Saturday, October 22, 2011

Don't Sacrifice Clean Energy Availability

A generation after Jimmy Carter installed solar panels on the White House roof in an effort to promote alternative energies, solar power is back.   
Costs are finally going down and, despite the recent bankruptcy of Solyndra, US jobs in this sector grew 6.8 percent last year and are expected to expand another 24 percent next year according to The Solar Foundation, a research and advocacy organization.
One obstacle to growth for some American solar producers, however, is Chinese competition.  They claim China is selling solar panels below the cost of production and, as a result, have an unfair advantage in the world marketplace.  On Wednesday, seven solar panel producers took this claim to the US Department of Commerce and called for new tariffs of more than 100 percent against Chinese panels.
An analysis by Keith Bradsher in the New York Times yesterday stated that this move, if adopted, might have unintended consequences.  He compared today’s US solar sector to the Detroit auto industry of the 1970’s and ’80.  At that time American car companies were similarly calling for tariffs on Japanese autos.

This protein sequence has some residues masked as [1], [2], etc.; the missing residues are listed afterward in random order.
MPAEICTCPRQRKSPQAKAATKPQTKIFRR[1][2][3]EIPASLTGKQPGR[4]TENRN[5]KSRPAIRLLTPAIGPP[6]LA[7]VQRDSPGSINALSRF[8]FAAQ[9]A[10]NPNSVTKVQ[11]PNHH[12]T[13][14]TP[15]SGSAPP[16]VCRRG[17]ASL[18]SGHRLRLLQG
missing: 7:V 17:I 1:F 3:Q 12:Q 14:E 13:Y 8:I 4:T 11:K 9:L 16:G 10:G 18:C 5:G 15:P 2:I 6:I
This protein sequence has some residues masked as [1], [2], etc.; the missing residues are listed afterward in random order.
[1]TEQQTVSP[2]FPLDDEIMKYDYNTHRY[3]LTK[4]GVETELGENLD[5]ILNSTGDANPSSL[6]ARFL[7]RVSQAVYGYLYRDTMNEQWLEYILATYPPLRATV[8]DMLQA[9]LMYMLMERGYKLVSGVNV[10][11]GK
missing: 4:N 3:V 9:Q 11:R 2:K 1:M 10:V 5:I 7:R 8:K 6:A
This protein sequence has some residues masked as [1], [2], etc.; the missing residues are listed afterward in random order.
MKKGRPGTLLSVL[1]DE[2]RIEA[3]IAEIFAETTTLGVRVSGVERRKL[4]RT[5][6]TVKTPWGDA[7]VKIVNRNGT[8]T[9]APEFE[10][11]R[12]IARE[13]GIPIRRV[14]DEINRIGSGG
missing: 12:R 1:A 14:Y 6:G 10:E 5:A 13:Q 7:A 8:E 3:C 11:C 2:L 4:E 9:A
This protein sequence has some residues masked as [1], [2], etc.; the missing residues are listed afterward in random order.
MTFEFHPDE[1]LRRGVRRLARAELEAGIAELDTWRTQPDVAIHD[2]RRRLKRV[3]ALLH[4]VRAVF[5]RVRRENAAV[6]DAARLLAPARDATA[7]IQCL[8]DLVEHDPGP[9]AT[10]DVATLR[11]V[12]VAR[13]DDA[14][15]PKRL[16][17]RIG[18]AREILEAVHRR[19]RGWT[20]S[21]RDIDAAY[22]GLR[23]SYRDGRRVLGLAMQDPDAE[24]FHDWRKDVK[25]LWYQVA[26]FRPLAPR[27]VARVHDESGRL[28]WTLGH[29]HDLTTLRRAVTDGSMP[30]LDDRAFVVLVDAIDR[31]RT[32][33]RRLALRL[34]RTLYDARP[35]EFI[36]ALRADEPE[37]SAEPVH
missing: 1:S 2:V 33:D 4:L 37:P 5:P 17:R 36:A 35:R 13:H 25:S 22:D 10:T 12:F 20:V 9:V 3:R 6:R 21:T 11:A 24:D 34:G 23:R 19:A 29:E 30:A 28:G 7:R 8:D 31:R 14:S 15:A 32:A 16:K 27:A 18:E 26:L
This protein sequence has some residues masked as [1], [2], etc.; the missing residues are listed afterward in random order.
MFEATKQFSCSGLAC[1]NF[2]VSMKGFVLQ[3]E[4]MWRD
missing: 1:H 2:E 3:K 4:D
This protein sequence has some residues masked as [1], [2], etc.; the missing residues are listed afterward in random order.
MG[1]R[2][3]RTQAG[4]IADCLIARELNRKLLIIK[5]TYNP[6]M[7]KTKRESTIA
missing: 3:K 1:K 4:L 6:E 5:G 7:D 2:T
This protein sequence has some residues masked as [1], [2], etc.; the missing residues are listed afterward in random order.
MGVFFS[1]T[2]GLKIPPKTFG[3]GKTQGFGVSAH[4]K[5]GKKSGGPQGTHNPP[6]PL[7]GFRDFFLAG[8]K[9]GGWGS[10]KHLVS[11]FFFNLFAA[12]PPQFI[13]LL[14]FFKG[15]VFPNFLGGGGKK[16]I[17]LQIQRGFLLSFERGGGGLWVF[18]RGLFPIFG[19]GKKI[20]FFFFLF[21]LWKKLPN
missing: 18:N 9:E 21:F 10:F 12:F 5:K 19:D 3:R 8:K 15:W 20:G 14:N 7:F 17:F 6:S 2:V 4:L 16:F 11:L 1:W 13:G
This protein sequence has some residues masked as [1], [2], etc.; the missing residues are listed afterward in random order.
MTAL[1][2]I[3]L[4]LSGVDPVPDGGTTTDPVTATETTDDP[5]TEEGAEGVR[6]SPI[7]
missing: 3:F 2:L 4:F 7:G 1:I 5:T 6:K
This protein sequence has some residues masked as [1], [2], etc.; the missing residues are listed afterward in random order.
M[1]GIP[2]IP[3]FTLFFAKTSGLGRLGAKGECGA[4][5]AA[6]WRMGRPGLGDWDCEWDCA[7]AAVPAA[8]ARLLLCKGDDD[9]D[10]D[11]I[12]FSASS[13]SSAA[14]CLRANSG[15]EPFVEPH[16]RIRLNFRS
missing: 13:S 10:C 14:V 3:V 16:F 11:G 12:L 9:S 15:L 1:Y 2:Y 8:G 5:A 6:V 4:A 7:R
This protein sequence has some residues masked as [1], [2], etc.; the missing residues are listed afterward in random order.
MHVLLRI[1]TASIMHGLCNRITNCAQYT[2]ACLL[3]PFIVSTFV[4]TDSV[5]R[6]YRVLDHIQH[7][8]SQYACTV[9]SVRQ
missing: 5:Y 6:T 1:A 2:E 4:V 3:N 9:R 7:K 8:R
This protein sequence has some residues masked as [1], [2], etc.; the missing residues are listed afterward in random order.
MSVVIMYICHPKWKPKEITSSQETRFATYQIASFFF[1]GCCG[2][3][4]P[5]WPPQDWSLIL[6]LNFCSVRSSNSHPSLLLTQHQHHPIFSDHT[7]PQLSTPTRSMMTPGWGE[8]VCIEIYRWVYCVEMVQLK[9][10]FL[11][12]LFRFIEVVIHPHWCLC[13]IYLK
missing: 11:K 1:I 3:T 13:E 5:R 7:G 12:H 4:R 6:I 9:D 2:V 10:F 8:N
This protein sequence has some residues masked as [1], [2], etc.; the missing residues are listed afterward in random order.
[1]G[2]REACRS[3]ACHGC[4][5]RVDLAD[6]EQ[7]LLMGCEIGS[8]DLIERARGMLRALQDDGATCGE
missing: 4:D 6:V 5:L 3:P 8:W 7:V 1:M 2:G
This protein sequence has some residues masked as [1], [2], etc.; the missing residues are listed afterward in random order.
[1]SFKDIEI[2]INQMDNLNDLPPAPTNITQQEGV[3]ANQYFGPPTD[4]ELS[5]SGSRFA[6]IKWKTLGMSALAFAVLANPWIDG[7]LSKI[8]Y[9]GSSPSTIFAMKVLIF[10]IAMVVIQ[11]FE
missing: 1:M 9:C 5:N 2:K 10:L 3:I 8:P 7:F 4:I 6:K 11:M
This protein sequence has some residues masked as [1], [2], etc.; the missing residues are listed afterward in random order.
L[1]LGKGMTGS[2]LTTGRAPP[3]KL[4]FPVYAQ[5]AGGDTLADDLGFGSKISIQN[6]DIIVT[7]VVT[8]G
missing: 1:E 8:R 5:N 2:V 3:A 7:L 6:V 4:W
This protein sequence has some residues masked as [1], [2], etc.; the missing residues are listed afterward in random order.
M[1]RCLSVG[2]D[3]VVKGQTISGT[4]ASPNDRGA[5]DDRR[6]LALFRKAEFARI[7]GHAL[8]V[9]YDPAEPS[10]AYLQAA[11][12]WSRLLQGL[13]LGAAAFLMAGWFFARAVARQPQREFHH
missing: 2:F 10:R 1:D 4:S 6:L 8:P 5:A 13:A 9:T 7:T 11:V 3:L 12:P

Toyata, Nissan, and Honda’s response? 
Bradsher explains how these businesses set up factories in the US, not only avoiding costly tariffs but also helping them “stay competitive when the yen soared against the dollar.”  He believes Chinese solar producers will follow a similar path.
An outcome of increased domestic solar panel production (regardless of the company’s nationality) is appealing.  I’m not so sure, however, the Chinese solar industry accurately reflects the Japanese auto sector of the ’70 and ’80.  The gap in wages between US and Chinese workers is much greater than it was between the US and Japanese workforce.
Although Bradsher cites one example of US in-sourcing from China, I question whether it will become an industry trend.  Moving factories to the US to avoid potential tariffs would require hiring and training a new workforce that, on average, demands over 6 times the compensation of workers in China.
These wage gaps will likely encourage Chinese companies to remain in Asia regardless of new American protectionism.  Solar power jobs would be insulated by a new tariff, but the supply of inexpensive Chinese panels to US consumers would drop and, consequently, the competitiveness solar energy has tediously achieved would vanish. 
At a time when policy-makers are clamoring for alternative energies, the Department of Commerce should not make it harder to buy solar panels. 


  1. Absolutely! It's good to meet you out here, Karl, thanks for stopping by Hooked (and putting it in your blogroll! I'm delighted.) Your articles' analysis and discussions are great - especially liked your Occupy pieces. I'll be visiting again.

    Best wishes,

  2. Hey Tele, thanks for the comments. It was good to see your site out there in cyberspace, there are too few commercial fishers blogging. Once upon a time I ran a troller in Sitka, but lately it's just been gilnetting and seining.